We used to have a pullup bar in a doorway. The one at our gym is better, so I use that when we go (once or twice a week). They have a dip bar there too, so I use that. Dips and pullups are among the best upper body exercises there are. I don't bother with the machines; these are plenty enough.
Yes, you can
You can't do a pullup or a dip? Maybe you can't even do a pushup?
Whatever it is you can't do, do it in reverse. Stand on a chair, grab the pullup bar and let yourself down as slowly as you can. Do the same thing with the dipping bar or pushups, just let yourself down as slowly as you can. In a few weeks, you'll be able to go up instead of down.
I pick 'em up now and then at home. Wave them around a little. I don't do a lot because I have an old shoulder injury that can snap into new pain if I'm careless. The dips and pushups don't bother it because they are slow, controlled motion. The free weights can if I'm not careful.
My wife used to be healthy enough that we could toss this 4 lb ball back and forth. She can't do that any more, but I can still toss it up in the air and catch it. We have a 10 lb ball at the gym; that's even better.
This is a potentially dangerous exercise. I don't try to throw it very high, because 10 lbs bouncing off the top off my head could literally kill me. However, it is a fun aerobic workout if done with care,
When we are at the gym, I do sit ups on the big exercise ball with the 10 lb medicine ball on my chest.
At home, I just jump in the air every now and then, trying to touch the ceiling. It's too high, but that's not the point, is it? Jumping is good exercise. It's a squat, it is explosive power from the legs, it is stretching toward the ceiling, it is weight bearing from the landing and that landing also involves balance - a pretty good combination, I think.
Our Old Health Rider
We bought this HealthRider decades ago and really recommend it. I bet that if we had bought a treadmill that long ago, it would be worn out and useless by now. There's really nothing to wear out here, so it just keeps on working.
If you see one of these at a yard sale, you might think about buying it. If you have a place to set it up, it will probably never wear out.
It's kind of like a rowing machine but with a little more leg work. It's boring, of course, but I hop on for a few minutees several times a day. Again, $10 is better than nothing. I don't do twenty minutes because I'd be raving mad if I had to spend twenty minutes doing this, but I can take three or four at a time. It's $10. Better than nothing.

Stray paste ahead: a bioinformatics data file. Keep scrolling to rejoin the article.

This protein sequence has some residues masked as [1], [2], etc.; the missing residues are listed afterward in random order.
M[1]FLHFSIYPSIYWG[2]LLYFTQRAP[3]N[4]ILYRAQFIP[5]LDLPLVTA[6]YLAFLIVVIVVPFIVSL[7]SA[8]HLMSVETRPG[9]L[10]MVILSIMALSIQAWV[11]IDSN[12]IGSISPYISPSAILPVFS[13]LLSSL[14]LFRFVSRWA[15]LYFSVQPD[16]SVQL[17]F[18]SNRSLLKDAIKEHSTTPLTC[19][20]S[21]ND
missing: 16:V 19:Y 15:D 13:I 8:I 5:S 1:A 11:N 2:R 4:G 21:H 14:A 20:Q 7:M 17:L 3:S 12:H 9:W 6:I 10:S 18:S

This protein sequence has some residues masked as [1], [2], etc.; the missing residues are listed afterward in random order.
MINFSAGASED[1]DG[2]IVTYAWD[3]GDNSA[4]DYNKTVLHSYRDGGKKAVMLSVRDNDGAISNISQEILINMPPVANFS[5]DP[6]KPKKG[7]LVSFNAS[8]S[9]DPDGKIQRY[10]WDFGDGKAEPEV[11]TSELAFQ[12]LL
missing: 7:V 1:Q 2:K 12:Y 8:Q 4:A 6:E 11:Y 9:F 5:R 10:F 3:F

There's a real rowing machine at the gym, Somedays I can do thirty minutes on that. Other days I get a cramp in my butt after ten. As I said when I started, I don't tough it out. If it hurts today, I go do something else.
Sitting is really bad
I used to be out at customer sites often, walking around from desk to desk. Even when I had to be in one place for a while, I'd often be standing rather than sitting.
Recent research suggests that sitting is really, really bad, even if you are doing regular recommended exercise. Unfortunately, working at home as I mostly do now, tends to gravitate toward more sitting.
To combat that, I started setting a small electronic timer for 20 minute stretches. When it goes off, I get up and jump around, do some energetic shadow boxing and leg kicking and so on. I don't do it for long: it's just enough to get my heart pumping a bit and move some fresh blood to unused muscles.
It also gives a break to my eyes - too much up close computer monitor use is not good for them either.
And that's all
Well, that's all I do regularly. I might go shoot a few basketballs or bang the punching bag a few times if we are at the gym. I might even climb on the Stair Climber for a few minutes. Again, no obsession, no compulsion, no "I must do this". I do what I feel like doing and if it doesn't feel good today, I do something else. Whatever I do, I'm kicking in a few dollars toward that "exercise rent". It all adds up, and if it doesn't add up to quite enough this month, the landlord is easy to get along with and he'll let me make it up next month.
I know when I haven't done enough, and I don't need the scale to tell me. I know because I don't feel right. If I do enough exercise, I feel good. If I don't, I don't - it really is that simple.
So, how about you? How do you pay your "exercise rent"?